However, Price expressed concern as the state transitions toward ILEARN after next year, focusing on the same academic standards as ISTEP but leveraging computer adaptive testing to better inform educators about students’ strengths and weaknesses. Price said his main concern centers around how that test will focus on accountability for teachers and students, in addition to how the new test will be assessed.

“We have to be cautious as we look to change tests again,” Price said.

Private school overview

Four private schools in Columbus also fared considerably higher than the state average, with at least one school experiencing an increase in student scores for the third straight year. Columbus Christian School had 61.5 percent of students pass math and English compared to 49.5 percent the previous year.

Kendall Wildey, administrator at Columbus Christian, said he was pleased with the results and credited the dedication of teachers at the school. He also pointed to the school’s continuous improvement process with professional development opportunities for teachers while being involved in enrichment activities with students as well.

“It allowed our teachers to be more intentional about what they were teaching,” Wildey said.

Still, he said the school doesn’t put a lot of emphasis on the tests themselves.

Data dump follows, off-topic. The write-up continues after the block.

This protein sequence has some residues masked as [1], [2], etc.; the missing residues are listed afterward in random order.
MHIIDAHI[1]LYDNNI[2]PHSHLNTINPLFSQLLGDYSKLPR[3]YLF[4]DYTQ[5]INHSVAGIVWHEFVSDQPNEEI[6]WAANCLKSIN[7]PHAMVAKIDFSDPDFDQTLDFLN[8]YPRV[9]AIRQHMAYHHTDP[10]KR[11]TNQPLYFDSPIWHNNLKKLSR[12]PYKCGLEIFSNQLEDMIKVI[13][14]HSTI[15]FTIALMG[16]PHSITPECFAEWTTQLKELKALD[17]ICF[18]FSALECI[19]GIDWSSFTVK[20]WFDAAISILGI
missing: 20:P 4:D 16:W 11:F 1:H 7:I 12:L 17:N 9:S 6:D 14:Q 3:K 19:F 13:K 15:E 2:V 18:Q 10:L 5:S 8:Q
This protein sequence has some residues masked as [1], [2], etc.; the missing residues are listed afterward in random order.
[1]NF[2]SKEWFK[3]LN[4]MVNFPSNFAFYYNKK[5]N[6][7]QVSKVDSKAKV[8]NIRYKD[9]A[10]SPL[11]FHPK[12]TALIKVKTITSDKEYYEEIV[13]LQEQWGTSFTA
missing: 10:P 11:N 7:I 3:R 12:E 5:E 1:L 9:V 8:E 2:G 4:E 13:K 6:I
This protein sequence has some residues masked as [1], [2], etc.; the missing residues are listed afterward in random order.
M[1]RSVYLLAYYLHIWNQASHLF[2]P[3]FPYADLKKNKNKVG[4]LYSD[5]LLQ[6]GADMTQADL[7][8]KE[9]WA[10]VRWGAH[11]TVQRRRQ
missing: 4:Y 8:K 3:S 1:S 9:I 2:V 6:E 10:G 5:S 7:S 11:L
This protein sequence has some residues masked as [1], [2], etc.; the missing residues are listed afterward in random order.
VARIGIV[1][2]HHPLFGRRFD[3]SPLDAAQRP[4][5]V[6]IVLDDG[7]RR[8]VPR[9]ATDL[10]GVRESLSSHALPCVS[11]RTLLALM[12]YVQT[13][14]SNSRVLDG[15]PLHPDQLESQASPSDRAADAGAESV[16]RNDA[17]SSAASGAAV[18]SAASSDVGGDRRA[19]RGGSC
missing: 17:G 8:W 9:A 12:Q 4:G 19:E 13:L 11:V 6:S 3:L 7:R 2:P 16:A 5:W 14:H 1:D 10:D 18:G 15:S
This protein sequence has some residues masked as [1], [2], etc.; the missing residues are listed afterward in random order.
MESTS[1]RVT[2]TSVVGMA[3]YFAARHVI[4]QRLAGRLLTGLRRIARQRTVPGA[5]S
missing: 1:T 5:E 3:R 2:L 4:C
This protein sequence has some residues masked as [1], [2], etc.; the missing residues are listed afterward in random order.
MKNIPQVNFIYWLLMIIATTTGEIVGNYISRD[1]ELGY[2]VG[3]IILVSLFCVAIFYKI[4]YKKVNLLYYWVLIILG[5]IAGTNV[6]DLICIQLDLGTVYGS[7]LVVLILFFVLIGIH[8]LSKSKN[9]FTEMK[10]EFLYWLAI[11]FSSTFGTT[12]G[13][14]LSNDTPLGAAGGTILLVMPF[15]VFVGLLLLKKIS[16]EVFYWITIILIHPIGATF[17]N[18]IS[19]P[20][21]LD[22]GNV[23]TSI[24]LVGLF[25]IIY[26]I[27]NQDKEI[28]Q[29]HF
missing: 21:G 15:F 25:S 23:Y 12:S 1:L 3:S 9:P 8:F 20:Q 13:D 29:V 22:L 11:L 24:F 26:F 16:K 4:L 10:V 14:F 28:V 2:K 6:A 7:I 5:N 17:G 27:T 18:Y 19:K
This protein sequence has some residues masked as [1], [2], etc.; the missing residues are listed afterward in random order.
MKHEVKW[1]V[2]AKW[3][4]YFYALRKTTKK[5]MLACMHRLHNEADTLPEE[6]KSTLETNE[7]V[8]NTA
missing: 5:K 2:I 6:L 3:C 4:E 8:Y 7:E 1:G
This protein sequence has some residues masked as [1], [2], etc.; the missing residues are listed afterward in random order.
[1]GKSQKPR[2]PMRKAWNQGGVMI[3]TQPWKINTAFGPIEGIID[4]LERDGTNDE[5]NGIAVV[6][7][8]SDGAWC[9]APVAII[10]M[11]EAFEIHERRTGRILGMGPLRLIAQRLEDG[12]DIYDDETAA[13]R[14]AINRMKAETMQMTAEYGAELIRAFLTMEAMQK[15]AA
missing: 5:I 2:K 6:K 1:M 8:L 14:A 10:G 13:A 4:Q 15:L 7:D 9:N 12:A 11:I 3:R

“We want to do everything we can to design lessons to engage students in their work,” Wildey said. “If they’re engaged, the tests will take care of themselves.”

Wildey said the school doesn’t do a lot of preparation for ISTEP+, which is beneficial to students, he said.

“That’s by design; we don’t want that pressure,” he said.

While he said he’s pleased with the results, Wildey said there’s more work ahead to get better.

“Are we there yet where we want to be? No,” he said. “We want 100 percent of our kids passing, so we’ll keep striving for that.”

Other private schools in the area saw mixed results compared to a year ago.

  • St. Bartholomew Catholic School had 79.4 percent of students passing math and English this spring, the highest pass rates in Bartholomew County, although that was a slight decrease over the passage rate of 79.8 percent the prior year.
  • St. Peter’s Lutheran School also saw a decrease in the total number of students passing both subject areas with 62 percent, down about 3 percentage points from 2016. In 2015, the school had 69.9 percent of its students pass math and English
  • White Creek Lutheran School had 61.7 percent of its students pass both subject areas, a drop from the 64 percent level it saw in 2016.

Final ISTEP exam coming in spring

The final ISTEP+ exam will be coming in the spring, to be replaced by a new test known as ILEARN. The new exam focuses on the same academic standards with students in grades 3-8 assessed in English and math.

Science will be assessed in grades 4 and 6, while social studies will be assessed in grade 5. In addition, end-of-course assessments will be offered in Algebra I, English 10 and Biology I following completion of the defined course.

Source: Indiana Department of Education

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Matt Kent is a reporter for The Republic. He can be reached at 812-379-5712 or mkent@therepublic.com